Tuesday, October 11, 2011

Reflections on Women's Team Finals

Today the U.S. women won the team gold medal at the world championships in Tokyo and now after watching all of the routines (I managed to watch most of the competition before work this morning but didn't want to comment until I had seen them all), I will share a few, not-so-short observations. 

First of all -- congrats to the U.S. girls. They certainly did a terrific job thus far at these championships despite losing two athletes to injury before the start of the competition. They didn't miss a single routine in a meet full of misses. Job well-done!

I want to single out Aly Raisman, who really stepped up as team leader after Alicia Sacramone had to withdraw. I was so touched by the pep talk she gave McKayla Maroney and Jordyn Wieber before they went to the final event, floor exercise. It's great to see her rise to the occasion, both as an athlete and leader.

My favorite gymnastics moment: McKayla Maroney's Amanar vault. Gymnastics fans have long known that she did one of the very best 2.5 twisters in the world, but it has seriously improved at these championships. I've never seen anyone do the vault so high before. (Same goes for her 3.5 twister on floor ex-- she just seems to float in the air.) Here it is in all of its glory:


I was also so impressed with how Gabby Douglas comported herself at these worlds, especially after the disastrous nationals she had. I think most fans were hoping for the best, which ended up transpiring, but fearing that the pressure would get to her. I'm pleased that she proved me wrong. She probably also did wonders for her confidence heading into this Olympic year. 

While I felt really bad that Anna Li didn't get to compete -- I was a huge fan of her UCLA career -- I must confess that I don't like single event specialists. Though allowing a gymnast compete on less than four apparatuses does allow her to extend her career or gives careers to gymnasts who would otherwise not have one (imagine if Sacramone, who seemed to be allergic to bars, had to compete during the 1988-1992 era -- she may have never made a world team), I do think that an athlete should be expected to contribute more than one routine to the team. And with the squads reduced to five girls for next year's Olympics, I think we can all expect to see fewer one event gymnasts compete. 

As the rest of the teams:

Much I'm sure will be made over the margin that the U.S. won by -- it will feed perfectly into NBC's pre-Olympic hyped up narrative -- but I wouldn't get cocky just yet. Aliya Mustafina will be back next year and she will be joined by Anastasia Grishina in addition to a fully healthy Viktoria Komova. Yes, Komova didn't have a stellar team finals but she is not fully back from ankle surgery and she managed to beat Jordyn Wieber in the prelims without the benefit of the highly rated Amanar vault. If the Russians add their Amanars back into their lineup, they will present a formidable challenge to the U.S., especially since they are strong on bars where the Americans are weak.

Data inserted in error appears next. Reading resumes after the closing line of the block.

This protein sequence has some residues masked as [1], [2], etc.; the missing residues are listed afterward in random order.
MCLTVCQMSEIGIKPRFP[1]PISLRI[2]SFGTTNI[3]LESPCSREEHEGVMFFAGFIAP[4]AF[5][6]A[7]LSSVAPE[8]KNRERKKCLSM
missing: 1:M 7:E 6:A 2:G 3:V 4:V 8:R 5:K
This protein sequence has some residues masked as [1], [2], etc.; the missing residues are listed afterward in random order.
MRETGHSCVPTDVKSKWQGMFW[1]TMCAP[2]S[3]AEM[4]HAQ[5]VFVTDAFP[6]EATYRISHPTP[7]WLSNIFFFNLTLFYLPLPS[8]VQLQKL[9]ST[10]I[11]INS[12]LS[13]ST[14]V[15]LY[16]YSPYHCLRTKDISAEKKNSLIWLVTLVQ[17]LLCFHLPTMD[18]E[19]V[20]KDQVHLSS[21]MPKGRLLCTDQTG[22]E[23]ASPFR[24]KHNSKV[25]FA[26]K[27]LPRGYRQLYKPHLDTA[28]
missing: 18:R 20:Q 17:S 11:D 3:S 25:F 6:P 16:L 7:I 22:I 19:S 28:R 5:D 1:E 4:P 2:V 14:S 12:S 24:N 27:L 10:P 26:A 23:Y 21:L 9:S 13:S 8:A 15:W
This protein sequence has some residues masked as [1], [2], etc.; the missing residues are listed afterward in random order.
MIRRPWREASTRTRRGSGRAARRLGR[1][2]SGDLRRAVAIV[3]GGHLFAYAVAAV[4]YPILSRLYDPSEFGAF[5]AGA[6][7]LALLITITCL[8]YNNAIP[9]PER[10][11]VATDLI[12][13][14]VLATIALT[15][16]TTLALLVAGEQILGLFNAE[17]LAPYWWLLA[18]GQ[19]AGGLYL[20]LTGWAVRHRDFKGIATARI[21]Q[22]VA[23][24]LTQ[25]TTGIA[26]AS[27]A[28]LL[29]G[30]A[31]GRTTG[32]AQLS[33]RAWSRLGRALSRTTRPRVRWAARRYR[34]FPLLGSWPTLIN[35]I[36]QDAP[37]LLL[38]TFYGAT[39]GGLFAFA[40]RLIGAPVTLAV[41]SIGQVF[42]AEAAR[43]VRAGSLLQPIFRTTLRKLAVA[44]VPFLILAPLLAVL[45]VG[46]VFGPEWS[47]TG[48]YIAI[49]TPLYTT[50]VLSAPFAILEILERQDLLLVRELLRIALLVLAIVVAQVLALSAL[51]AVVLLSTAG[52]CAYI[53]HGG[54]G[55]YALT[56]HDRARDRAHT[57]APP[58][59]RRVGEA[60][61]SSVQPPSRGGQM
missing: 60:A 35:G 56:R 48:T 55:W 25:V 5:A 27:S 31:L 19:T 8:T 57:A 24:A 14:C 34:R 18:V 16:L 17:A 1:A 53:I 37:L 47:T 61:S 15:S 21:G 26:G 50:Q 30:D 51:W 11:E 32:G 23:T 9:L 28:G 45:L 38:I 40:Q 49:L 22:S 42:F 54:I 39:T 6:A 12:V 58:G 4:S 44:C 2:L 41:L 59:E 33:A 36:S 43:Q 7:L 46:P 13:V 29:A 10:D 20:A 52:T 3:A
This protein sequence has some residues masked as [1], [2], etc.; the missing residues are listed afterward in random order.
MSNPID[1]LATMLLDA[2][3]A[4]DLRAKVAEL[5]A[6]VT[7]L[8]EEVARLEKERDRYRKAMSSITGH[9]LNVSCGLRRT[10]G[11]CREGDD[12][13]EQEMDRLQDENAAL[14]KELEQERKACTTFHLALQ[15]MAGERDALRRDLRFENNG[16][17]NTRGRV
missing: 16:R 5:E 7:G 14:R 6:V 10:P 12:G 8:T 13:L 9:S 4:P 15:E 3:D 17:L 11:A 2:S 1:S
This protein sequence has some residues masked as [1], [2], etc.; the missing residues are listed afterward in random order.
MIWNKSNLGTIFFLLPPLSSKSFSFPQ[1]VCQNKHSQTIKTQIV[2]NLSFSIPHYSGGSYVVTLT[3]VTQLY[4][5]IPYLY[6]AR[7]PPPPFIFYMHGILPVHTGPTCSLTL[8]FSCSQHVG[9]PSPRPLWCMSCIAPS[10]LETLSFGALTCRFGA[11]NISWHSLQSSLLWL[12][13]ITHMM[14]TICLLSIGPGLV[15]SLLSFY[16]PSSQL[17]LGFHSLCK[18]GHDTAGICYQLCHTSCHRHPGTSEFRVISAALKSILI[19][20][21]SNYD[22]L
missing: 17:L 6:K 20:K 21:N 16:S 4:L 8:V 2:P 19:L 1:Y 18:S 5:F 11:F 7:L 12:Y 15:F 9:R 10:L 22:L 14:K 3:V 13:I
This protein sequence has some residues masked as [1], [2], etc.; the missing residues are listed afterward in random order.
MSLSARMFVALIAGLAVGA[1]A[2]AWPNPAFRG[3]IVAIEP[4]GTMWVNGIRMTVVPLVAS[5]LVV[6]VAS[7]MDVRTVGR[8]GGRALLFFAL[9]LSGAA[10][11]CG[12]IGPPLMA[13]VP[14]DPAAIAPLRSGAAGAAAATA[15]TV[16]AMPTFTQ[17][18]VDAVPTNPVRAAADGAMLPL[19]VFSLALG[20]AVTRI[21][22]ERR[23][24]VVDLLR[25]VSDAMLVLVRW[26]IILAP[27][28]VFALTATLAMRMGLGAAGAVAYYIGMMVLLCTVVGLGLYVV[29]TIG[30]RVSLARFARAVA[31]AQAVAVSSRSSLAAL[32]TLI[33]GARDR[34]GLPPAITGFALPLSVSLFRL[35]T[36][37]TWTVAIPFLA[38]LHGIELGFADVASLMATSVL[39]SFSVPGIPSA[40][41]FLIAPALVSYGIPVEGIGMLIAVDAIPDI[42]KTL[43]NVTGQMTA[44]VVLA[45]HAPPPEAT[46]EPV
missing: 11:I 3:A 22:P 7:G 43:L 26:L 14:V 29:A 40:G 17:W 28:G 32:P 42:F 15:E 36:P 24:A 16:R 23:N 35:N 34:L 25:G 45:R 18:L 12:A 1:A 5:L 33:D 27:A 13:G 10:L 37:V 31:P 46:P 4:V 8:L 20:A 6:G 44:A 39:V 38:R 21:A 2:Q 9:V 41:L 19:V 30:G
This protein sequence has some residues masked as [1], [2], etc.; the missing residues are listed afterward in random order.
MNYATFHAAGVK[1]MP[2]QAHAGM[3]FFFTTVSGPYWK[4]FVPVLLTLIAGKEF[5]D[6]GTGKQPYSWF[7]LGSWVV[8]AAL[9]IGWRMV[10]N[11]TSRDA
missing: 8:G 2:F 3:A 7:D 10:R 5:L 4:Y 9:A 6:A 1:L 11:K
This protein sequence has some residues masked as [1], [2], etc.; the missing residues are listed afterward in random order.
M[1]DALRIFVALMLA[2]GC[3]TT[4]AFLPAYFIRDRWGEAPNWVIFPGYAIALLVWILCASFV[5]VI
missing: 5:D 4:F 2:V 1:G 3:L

China had a disappointing competition. It seems like they lost the competitive and mental edge they had in the years leading up to Beijing. Back then, they seemed so focus on improving their mental game as much as their physical abilities. I won't say that they have become as notoriously inconsistent as they had once been but the focus seems to be missing. That said, they still have lovely bars and beam.

Romania in two words -- Catalina Ponor. The return of the triple gold medalist from Athens has been remarkable. She only started training six months ago and seems as fit and consistent as she had been in 2004 at 17. Her beam is sharp and consistent (kudos for throwing the full twisting double back dismount in prelims -- hope we see it again in event finals) and her double layout on floor is lofty. Her twisting form on her triple full and vault is still an eyesore. I wonder how much better Romania will fare when Sandra Izbasa returns and Larisa Iordache is eligible to compete. I'd say that at the very least, they'll be able to overtake China if it continues to compete this inconsistently.

The rest of the teams weren't really able to challenge for the podium but I was so happy that the Brits qualified for the final guaranteed team spot for London. There they will compete a full squad in front of their hometown crowd. I am saddened that Beth Tweddle didn't make bar finals. I really prefer her style to that of the Chinese. Though both are difficult, I really like the way Tweddle attacks bars -- I much prefer to see a gymnast do a combination of pirouettes and releases, moving from bar to bar, instead doing a series of very difficult turns and grips punctuated by a Jaeger flip on the high bar. It's just not very dynamic or fun.

Here is Beth's routine from team finals where she rocked it:


More thoughts tomorrow after the men's competition.



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